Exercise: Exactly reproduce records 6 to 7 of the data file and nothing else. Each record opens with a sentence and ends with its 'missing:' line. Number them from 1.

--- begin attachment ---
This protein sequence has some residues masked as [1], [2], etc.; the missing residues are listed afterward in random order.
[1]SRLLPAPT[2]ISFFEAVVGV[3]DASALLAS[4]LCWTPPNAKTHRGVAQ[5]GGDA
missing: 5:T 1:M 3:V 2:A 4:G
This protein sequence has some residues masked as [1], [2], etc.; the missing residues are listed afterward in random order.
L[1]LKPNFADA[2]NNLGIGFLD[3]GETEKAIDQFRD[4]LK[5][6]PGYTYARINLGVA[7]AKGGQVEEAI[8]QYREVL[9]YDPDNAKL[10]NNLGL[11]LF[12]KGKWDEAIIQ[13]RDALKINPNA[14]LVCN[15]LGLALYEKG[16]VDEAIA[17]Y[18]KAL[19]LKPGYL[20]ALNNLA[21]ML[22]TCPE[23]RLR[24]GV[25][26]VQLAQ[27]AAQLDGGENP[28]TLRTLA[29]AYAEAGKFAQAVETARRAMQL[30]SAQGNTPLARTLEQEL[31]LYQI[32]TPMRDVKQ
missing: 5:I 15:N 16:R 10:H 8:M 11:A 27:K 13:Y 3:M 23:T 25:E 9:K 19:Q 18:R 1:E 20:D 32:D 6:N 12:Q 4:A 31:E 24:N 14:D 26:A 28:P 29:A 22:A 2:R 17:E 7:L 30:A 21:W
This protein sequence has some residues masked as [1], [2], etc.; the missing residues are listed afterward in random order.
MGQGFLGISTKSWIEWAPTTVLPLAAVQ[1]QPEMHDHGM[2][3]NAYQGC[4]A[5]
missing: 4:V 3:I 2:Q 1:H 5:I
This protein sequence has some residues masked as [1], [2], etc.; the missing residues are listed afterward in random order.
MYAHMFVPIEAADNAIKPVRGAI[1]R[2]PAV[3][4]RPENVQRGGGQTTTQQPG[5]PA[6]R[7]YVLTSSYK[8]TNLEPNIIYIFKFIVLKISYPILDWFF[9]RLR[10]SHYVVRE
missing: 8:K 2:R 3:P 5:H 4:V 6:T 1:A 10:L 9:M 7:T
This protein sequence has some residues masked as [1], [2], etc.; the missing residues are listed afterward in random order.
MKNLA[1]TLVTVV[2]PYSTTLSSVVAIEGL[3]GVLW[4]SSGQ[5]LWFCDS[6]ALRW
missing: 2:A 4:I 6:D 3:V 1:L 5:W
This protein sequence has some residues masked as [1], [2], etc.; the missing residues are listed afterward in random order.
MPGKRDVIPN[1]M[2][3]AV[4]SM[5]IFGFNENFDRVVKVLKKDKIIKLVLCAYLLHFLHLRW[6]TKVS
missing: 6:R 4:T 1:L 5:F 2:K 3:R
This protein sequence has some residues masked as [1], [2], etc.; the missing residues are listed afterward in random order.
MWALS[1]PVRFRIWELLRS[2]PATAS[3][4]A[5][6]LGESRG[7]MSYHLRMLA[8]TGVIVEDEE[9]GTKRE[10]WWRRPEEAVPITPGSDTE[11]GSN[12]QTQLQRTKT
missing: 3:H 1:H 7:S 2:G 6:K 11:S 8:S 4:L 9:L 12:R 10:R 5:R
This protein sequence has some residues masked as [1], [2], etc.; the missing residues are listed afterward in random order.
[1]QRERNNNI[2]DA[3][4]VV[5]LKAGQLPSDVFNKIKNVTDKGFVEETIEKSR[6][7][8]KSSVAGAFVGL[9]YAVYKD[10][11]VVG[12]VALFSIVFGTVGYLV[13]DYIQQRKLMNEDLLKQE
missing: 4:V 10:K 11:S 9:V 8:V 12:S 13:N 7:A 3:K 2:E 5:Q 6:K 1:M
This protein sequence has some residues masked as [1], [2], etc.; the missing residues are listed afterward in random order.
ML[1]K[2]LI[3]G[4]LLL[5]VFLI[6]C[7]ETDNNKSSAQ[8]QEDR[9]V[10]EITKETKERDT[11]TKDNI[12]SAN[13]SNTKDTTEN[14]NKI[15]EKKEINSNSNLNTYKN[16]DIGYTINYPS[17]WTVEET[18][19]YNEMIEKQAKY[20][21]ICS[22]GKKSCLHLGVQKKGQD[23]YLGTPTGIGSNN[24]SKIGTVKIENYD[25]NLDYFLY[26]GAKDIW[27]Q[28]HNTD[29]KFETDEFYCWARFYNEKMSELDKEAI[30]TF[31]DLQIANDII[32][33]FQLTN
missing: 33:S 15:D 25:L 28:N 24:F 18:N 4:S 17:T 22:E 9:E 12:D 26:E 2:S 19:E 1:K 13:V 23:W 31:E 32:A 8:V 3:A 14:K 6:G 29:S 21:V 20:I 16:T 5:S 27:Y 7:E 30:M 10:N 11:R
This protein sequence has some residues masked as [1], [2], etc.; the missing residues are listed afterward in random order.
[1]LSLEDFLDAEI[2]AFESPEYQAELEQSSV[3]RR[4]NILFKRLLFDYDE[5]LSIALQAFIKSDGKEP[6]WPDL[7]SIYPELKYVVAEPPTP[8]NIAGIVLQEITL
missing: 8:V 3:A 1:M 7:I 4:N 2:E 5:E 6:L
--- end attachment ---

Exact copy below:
This protein sequence has some residues masked as [1], [2], etc.; the missing residues are listed afterward in random order.
MPGKRDVIPN[1]M[2][3]AV[4]SM[5]IFGFNENFDRVVKVLKKDKIIKLVLCAYLLHFLHLRW[6]TKVS
missing: 6:R 4:T 1:L 5:F 2:K 3:R
This protein sequence has some residues masked as [1], [2], etc.; the missing residues are listed afterward in random order.
MWALS[1]PVRFRIWELLRS[2]PATAS[3][4]A[5][6]LGESRG[7]MSYHLRMLA[8]TGVIVEDEE[9]GTKRE[10]WWRRPEEAVPITPGSDTE[11]GSN[12]QTQLQRTKT
missing: 3:H 1:H 7:S 2:G 6:K 11:S 8:S 4:L 9:L 12:R 10:R 5:R